This morning Charlie opened his eyes for the first time, and I swear he looks like someone took a shrink ray to my 91-year-old grandfather, Freddie. He has the cutest little face; his mouth is always open and he loves to make the sucking motions. He has a minor heart murmur, but the doctor didn’t seem particularly concerned. His major issue right now is the fact that he just stops breathing sometimes. He’s getting breathing help from the BiPAP machine, which forces oxygen into him about half the time (he breathes an average of 61 times per minute and the machine is usually set to 35 times per minute, meaning he’s doing it on his own about half the time).
Lily remains the smallest of the group. She actually needed some extra blood today so they gave her some of my brother John’s blood that he came and donated earlier in the week. We were told to expect Annaleigh to need it first, but Lily apparently wanted the first crack at the new blood. But she’s geting breastmilk through her feeding tube and digesting it without any problem, so that’s a good sign. They may actually increase the amount of food she gets, which will help her add some weight.
Annaleigh calmed down a bit today and they were finally able to get the central line into her. That was a relief. Unfortunately, she’s still so covered up from theBiPAP tubes and feeding tubes that we can’t see her face that much. She still hasn’t opened her eyes because they’ve been covered by the foam eye shields that she wears because of the warming jaundice lights.
Well, we’re home. We’re now a long 45-minute car ride from our babies. Most people are thrilled to leave the hospital; Brooke fought with all she had to stay, and was hoping to get a fever or an ulcer or something that would force them to keep her for another night; alas, it did not happen.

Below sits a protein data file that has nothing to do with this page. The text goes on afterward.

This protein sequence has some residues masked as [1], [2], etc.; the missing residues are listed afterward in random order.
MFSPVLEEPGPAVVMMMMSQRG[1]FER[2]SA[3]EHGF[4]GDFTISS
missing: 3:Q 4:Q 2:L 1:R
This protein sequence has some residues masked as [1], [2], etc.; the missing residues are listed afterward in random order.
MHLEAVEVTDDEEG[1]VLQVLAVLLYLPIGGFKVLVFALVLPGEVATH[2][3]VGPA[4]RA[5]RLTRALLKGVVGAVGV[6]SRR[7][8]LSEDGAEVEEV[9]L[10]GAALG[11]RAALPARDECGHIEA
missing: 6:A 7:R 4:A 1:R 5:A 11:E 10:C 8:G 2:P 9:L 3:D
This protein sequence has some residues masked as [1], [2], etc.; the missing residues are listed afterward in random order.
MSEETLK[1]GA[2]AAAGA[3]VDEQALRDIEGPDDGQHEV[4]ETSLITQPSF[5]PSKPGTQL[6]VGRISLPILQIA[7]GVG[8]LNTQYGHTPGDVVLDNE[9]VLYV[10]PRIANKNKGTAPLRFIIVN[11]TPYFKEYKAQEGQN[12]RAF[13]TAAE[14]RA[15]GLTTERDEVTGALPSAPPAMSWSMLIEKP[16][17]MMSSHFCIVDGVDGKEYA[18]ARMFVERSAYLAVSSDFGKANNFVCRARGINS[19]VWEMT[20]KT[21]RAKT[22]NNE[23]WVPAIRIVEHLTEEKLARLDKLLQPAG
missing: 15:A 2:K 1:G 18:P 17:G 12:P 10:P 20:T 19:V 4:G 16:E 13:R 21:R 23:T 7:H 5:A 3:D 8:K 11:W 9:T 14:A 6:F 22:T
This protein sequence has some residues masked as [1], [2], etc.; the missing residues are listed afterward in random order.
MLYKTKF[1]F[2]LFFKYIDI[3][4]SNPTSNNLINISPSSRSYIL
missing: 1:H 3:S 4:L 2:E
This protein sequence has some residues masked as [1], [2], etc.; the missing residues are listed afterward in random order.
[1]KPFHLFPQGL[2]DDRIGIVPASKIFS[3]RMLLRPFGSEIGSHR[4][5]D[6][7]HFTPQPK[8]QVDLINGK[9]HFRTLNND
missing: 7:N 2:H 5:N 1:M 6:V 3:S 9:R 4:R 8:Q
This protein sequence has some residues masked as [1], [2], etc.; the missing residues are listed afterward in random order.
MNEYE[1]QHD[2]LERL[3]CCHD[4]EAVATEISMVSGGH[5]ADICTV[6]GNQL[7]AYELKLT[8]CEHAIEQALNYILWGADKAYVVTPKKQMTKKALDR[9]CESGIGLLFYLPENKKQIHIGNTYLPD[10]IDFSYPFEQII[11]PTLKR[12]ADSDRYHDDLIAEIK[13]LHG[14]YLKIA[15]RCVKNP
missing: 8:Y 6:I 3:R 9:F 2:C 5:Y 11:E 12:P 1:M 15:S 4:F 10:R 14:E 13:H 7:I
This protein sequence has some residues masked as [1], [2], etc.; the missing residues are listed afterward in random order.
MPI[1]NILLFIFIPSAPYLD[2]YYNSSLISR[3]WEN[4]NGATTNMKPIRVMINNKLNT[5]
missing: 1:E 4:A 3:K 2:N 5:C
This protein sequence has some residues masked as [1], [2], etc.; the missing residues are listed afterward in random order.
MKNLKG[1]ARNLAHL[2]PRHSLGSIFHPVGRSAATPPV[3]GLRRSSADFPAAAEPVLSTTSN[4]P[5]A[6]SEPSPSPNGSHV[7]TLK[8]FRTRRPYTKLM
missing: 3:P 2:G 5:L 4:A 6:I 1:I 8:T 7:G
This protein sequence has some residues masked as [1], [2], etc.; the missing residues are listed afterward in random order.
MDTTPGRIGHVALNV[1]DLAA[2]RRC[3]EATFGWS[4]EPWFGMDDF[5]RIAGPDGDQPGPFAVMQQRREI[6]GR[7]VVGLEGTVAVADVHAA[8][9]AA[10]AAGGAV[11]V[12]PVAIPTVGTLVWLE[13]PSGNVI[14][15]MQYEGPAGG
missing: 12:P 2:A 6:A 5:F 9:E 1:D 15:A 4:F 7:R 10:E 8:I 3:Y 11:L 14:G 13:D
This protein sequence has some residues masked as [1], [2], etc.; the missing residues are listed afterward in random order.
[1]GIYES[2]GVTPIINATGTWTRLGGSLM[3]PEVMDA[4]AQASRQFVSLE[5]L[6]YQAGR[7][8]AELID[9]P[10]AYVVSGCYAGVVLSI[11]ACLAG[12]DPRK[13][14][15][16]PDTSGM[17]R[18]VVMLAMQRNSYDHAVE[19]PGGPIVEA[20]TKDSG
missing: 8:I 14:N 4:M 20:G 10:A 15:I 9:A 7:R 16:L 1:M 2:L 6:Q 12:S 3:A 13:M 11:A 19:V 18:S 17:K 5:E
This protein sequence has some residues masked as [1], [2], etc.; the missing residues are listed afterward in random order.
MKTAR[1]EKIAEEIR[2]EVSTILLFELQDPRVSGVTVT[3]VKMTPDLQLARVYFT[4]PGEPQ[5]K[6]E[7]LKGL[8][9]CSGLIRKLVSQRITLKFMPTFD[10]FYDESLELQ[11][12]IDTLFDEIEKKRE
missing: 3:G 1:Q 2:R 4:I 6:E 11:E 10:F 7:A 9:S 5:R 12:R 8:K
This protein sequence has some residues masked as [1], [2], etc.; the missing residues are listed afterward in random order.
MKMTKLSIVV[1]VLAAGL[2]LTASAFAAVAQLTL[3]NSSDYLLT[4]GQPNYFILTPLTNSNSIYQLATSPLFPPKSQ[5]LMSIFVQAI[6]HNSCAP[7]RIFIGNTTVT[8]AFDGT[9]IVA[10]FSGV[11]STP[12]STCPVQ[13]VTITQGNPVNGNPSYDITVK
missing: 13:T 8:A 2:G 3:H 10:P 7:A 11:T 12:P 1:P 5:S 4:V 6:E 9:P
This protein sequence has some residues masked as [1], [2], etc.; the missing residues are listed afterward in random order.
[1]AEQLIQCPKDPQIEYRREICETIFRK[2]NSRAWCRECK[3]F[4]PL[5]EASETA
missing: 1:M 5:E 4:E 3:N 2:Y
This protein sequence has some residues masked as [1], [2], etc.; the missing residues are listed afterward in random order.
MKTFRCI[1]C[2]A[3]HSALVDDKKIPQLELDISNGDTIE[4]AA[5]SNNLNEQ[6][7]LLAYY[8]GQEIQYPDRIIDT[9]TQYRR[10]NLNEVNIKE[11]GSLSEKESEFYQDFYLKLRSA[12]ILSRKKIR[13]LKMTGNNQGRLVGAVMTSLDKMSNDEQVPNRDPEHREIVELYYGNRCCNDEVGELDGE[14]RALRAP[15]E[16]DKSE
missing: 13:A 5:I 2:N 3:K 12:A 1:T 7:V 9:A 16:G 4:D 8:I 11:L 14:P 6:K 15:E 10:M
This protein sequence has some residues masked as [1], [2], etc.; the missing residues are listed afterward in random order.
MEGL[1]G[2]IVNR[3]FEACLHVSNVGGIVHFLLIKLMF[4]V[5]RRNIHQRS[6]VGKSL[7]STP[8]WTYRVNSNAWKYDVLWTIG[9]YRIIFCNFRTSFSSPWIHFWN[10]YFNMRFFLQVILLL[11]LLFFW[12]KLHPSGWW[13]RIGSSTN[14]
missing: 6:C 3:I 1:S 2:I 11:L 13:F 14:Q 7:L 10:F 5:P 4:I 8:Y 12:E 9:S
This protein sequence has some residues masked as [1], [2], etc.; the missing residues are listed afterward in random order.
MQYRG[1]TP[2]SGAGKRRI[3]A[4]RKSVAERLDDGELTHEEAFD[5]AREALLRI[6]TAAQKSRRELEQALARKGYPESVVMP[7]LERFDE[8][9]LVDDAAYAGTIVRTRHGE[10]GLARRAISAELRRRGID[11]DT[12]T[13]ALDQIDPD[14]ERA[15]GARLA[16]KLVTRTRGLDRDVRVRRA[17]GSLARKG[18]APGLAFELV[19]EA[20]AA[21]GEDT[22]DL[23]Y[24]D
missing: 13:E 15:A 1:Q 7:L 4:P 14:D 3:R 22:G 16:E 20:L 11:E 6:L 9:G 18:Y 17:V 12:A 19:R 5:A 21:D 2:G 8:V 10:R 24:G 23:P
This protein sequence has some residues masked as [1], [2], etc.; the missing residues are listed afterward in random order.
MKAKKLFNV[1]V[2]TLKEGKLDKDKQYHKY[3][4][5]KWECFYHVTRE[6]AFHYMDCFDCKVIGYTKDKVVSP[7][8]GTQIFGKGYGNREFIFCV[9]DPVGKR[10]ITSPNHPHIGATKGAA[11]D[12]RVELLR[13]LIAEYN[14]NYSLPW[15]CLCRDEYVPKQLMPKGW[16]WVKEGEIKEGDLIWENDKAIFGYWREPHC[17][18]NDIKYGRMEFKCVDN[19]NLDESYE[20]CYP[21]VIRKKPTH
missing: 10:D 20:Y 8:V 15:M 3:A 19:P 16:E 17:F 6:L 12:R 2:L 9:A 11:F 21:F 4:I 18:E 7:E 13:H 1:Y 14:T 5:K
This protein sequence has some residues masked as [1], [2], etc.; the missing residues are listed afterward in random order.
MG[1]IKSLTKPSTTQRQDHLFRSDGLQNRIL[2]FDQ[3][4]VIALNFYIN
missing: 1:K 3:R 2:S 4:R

Brooke has been in the hospital for two weeks; I’ve been with her there since Saturday afternoon. As you can imagine, we’ve accumulated a LOT of stuff. Luckily, my mother-in-law used the “I’ll help you pack up” excuse as a cover to come up and see the babies, so we had some much-needed assistance. After we packed up the car, Brooke and I went down to say our tearful goodbye to Annaleigh, Lily, and Charlie.
First we talked to Charlie. As we were about to leave, he had another episode in which he stopped breathing. It was only his fifth one today, as opposed to over a dozen yesterday, but seeing it immediately before leaving him was extra hard. And then, as we were about to walk away, he raised his tiny right arm up through opening in the plastic warp that surrounds his bed and he used his hand to grab on to Brooke’s finger—he looked like he was reaching for Brooke! While we’re sure it was just a coincidence, it made us both break down in tears.
Lily was no easier. We were already worked up from Charlie’s antics, and Lil’ Lily decided to make it even harder to leave. She has been sleeping pretty soundly during that entire visit, and just as we said “goodbye baby, we love you,” she raised her right arm up as if to wave goodbye! If I weren’t there to see it I wouldn’t have believed it. These babies couldn’t possibly be waving—heck, they can’t even focus their eyes on anything beyond a few inches from their face—but it was as though they were saying “see ya later, mom and dad; we’ll be fine.” Well, Brooke and I must have looked quite pitiful as we were leaving.
Annaleigh’s goodbye was less dramatic but more personal. As we were telling her we were going to miss her, her nurse came over and asked Brooke if she would like to rub some Aquafur lotion on her skin. I got to do it yesterday so I know just how fragile and bony her flesh feels. Brooke was thrilled to have this last physical bonding with our little girl.
But we’re home now, with plans to drive back up tomorrow (maybe more than once). We’ll be spending our summer there, so if anyone knows any good New Brunswick restaurants or malls or other time-killers, please let us know.
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